git(1) git [--version] [--help] [-c <name>=<value>] [--exec-path[=<path>]] [--html-path] [--man-path] [--info-path] [-p|--paginate|--no-pager] [--no-replace-objects] [--bare] [--git-dir=<path>] [--work-tree=<path>] [--namespace=<name>] <command> [<args>] Git is a fast, scalable, distributed revision control system with an unusually rich command set that provides both high-level operations and full access to internals. After you mastered the basic concepts, you can come back to this page to learn what commands git offers. You can learn more about individual git commands with "git help command". gitcli(7) manual page gives you an overview of the command line command syntax. Formatted and hyperlinked version of the latest git documentation can be viewed at We divide git into high level ("porcelain") commands and low level ("plumbing") commands. We separate the porcelain commands into the main commands and some ancillary user utilities. git-add(1) gitk(1)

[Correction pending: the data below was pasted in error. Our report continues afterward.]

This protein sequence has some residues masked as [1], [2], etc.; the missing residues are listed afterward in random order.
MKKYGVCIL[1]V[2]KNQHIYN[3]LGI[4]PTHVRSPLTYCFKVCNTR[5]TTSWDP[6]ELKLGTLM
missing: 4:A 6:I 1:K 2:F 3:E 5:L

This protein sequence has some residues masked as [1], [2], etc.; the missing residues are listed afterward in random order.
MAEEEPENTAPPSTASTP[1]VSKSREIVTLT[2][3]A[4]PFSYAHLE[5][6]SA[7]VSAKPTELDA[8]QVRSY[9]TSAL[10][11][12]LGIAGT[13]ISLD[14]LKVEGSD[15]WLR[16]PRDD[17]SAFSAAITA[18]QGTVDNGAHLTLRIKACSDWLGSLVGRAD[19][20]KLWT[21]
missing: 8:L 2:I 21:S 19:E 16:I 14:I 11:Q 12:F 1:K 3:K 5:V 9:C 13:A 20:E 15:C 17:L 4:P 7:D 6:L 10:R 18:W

Migrer d'un serveur git à un autre Dans une entreprise, ça bouge beaucoup, et en général, le code suit le mouvement… Si vous voulez migrer du code d’un serveur git à un autre, alors il y a une méthode toute simple : utiliser le script ci-dessous. C’est tout simple, il suffit de copier / coller le script dans un fichier et de le lancer en ligne de commande. Il faudra toutefois, avant les réjouissances, paramétrer quelques variables d’environnement, en tapant simplement (et par exemple) : GIT_SERVER_FROM=git@github.cedrik.frGIT_SERVER_TO=git@gitlab.digitas.frREPO_PREFIX=:myproject/REPOS= »core module1 module2″ Cela migrera : les projets : core + module1 + module2à partir de : : Et voilà ! [Ce script a été vu pour la première fois sur] Vous aimez cet article ? Partage